So, it is finally over , this travesty in the making which would have cost the citizens of Frederick $3 Billion over 30 years and kudos to both Gardner and Blaine Young one of whom brought this to us and the other who supported it for the better part of 4 years finally came to realize the error of their ways and took a turn to sanity and contract termination. Also thanks to Kirby and David for supporting Blaine's decision to dump the contract. Shame goes to shreve and smitty neither of whom have a clue about the impacts of the incinerator...or worse and to the waste...ful authority, (namely skaggs and davidov) which stood to grab $25 Million in fees from county taxpayers if this were built and whom lied to the public shamelessly telling us overand over that we were not on the hook to pay back the debt despite the obvious truth on page 12 of their Energy Recovery Agreement which stated that we are on the hook...and last but certainly not least in the SHAME dept goes to the not so special assistant marschner , who took $600,000 in the past 4 years and lied about every aspect of this travesty in the making ...even to his boss on his boss's radio show. he deserves to be horsewhipped and terminated asap as he serves NO useful purpose and our govt. should have NO place for people w/o integrity and honesty in their portfolio and he obviously has neither. We will wait to see if Gardner has the guts to do the right thing. Saving the best for last , thanks to the handful of public minded citizens from both Carroll and Frederick who gave much of themselves over these past 9 years to defeat this monster, and the rest of the citizens owes them an incredible debt of graditude for their unwavering actions to defeat this poison, money grabbing machine. Now its time to find a permanent solution and there are a number of options with the best appearing to be a Resource Recovery Park where more than 80% of what is today called trash can be recovered / reused and which will create a revenue stream and 3 or 4 times the number of jobs that the incinerator would have


[thumbup] I vote that jerseygrl42 be named to County Executive Gardner's transition team.


This was a smart decision by our BOCC... certainly financially, environmentally, and for public health. There was no partner coming forward to take Carroll's place... as Comm. Young noted, if this was such a good deal, there would have been other counties lining up to participate.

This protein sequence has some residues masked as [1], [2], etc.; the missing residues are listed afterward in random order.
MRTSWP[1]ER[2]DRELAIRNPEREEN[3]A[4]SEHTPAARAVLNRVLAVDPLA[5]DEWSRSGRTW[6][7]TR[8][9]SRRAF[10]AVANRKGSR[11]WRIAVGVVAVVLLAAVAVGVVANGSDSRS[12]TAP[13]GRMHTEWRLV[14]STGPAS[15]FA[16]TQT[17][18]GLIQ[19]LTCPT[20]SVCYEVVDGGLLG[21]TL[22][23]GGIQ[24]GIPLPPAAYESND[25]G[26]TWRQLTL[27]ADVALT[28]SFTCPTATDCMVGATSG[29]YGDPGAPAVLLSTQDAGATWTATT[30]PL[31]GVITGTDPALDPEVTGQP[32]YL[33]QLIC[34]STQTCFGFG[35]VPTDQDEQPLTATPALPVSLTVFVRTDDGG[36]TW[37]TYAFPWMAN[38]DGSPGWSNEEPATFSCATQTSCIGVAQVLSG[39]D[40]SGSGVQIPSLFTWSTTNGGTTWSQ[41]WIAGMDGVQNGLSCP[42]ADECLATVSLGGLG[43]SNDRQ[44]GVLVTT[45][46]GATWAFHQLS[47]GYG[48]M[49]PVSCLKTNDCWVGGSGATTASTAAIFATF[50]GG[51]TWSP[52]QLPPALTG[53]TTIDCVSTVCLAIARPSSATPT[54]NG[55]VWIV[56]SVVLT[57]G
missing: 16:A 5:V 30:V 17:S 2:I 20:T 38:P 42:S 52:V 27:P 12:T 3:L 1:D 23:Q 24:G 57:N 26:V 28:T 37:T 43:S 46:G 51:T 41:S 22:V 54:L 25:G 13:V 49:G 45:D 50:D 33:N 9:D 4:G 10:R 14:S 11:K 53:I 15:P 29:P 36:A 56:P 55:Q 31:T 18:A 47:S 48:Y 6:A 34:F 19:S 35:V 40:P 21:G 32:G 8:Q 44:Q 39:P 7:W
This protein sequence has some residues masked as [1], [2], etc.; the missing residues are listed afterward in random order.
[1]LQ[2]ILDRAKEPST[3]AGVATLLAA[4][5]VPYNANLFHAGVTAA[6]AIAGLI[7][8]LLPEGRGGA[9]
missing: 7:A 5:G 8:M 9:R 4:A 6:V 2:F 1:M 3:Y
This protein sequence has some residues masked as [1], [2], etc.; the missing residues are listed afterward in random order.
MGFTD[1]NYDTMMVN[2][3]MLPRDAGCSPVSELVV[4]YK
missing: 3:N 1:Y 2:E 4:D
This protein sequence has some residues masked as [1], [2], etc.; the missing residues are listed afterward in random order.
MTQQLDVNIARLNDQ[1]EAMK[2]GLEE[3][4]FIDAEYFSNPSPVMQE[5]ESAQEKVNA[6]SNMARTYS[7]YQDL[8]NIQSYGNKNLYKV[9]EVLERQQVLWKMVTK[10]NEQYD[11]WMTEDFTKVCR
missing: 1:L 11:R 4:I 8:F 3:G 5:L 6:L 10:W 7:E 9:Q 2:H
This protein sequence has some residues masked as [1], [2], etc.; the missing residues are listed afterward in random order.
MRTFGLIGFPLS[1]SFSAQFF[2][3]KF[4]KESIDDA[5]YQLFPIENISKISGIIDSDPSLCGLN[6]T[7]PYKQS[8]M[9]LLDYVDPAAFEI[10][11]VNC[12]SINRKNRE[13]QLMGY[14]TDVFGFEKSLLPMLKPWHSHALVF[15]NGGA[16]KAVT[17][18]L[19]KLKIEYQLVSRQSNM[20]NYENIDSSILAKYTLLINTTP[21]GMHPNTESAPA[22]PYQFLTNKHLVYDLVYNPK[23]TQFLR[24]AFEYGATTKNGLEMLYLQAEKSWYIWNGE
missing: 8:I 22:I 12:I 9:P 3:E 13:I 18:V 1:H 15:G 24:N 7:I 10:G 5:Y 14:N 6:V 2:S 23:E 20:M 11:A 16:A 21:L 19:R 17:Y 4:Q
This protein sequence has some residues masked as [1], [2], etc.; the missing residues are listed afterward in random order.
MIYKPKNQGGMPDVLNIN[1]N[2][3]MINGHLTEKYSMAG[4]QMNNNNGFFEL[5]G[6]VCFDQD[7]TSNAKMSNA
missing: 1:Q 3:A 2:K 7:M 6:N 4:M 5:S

We dodged a bullet.
Re: what else to do, there are hundreds of communities handling their waste as a resource to be reused, recycled, composted, repurposed. This is a large and growing industry that creates thousands of jobs and encourages new small businesses to crop up to handle the waste (which then becomes a resource) and diverts it from landfill or incineration.
Why burn or bury something, and then have to remake that item from virgin materials? It's much more efficient to salvage and reuse/recycle. Only about 10-20% of our "waste" actually can't be repurposed or composted... and if we had built the incinerator, we would have had toxic ash to landfill comprising 30% of the amount of waste burned.
People believe we only have landfilling as an alternative to incinerators. There are lots and lots of other options. We don't have to reinvent the wheel on this.


[thumbup] I vote that pgallj be named to County Executive Gardner's Solid Waste Advisory Board.




I'm getting in touch with my inner jerseygrl42.... jerseygrl42.... jerseygrl42......

wait, she has something to say....

'Jan may have said, “I think you should terminate the whole thing”, but she didn't say that's what SHE would do. Jan's silence on this matter is deafening.'


If it was not costing us any extra, I would have left our options open. Now, we have no options without starting over if we need to, which means spending more money to get to the same point.


Blaine tore the contract asunder,
"Don't want nobody stealing my thunder."
"Though my time now is brief,"
"as decider in chief,"
"I continue to pillage and plunder."


Finaly over , GREAT Citizens won or did we?


yes we did despite all the money folks who will do anything for the bucks


Now what will we do with all our garbage??



Truck it to landfills.

Extra Ignored

Or truck the trash to someone else's privately owned WTE.

What does the county know about operating a WTE.

Surely not any more than it knew about operating a nursing care facility after 200 years experience.


Deport it to Mexico, Trade our trash for workers and drugs

Extra Ignored

Creating jobs in Mexico would slow the tide of illegal immigration.

But when population creating industry is established in foreign countries to benefit US citizens they should be built at the highest standard of care either this countries or the foreign countries.

International standards really should be established because pollutants cross borders.


kelly, you truly are a FOOL! Only the uninformed, ill-informed and those with a PIECE of the ACTION could possibly think it makes sense to spend $3 BILLION to turn 138,000 tons of Frederick trash into 151,000 tons of toxic ash that still needs to be hauled and must be a grad. of the marschner school of economics


Jersey - you Anna talk economics? You support giving Pedro free vacations to see his mother to the tune of $12,500 per trip, usually 3 trips total, and you wanna sit here and tell me about exonomics??? Really?????? LOL


The one who laughs all the way to the bank from pedros hard work gets the last laugh.[wink]